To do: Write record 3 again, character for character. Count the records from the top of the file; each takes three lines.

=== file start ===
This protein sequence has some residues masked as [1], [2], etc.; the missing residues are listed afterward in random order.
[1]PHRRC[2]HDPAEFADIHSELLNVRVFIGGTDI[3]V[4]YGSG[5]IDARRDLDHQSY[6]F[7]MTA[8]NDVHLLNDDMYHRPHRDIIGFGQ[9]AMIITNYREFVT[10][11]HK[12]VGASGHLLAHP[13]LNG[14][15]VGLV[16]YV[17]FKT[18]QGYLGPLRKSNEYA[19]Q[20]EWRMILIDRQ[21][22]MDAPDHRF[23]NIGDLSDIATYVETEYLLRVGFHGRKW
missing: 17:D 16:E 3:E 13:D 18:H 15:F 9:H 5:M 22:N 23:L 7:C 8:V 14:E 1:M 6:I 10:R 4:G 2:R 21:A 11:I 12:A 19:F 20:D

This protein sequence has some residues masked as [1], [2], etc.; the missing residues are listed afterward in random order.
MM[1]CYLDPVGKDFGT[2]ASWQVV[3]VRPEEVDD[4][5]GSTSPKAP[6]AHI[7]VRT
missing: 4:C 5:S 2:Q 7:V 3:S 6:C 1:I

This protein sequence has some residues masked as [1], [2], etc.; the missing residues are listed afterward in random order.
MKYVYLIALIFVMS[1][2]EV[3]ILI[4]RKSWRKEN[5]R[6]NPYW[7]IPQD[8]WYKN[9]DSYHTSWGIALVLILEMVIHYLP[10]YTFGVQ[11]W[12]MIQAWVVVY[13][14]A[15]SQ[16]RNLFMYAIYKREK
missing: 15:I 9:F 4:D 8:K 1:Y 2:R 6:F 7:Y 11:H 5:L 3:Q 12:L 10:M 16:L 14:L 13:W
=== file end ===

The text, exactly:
This protein sequence has some residues masked as [1], [2], etc.; the missing residues are listed afterward in random order.
MKYVYLIALIFVMS[1][2]EV[3]ILI[4]RKSWRKEN[5]R[6]NPYW[7]IPQD[8]WYKN[9]DSYHTSWGIALVLILEMVIHYLP[10]YTFGVQ[11]W[12]MIQAWVVVY[13][14]A[15]SQ[16]RNLFMYAIYKREK
missing: 15:I 9:F 4:D 8:K 1:Y 2:R 6:F 7:Y 11:H 5:L 3:Q 12:L 10:M 16:L 14:L 13:W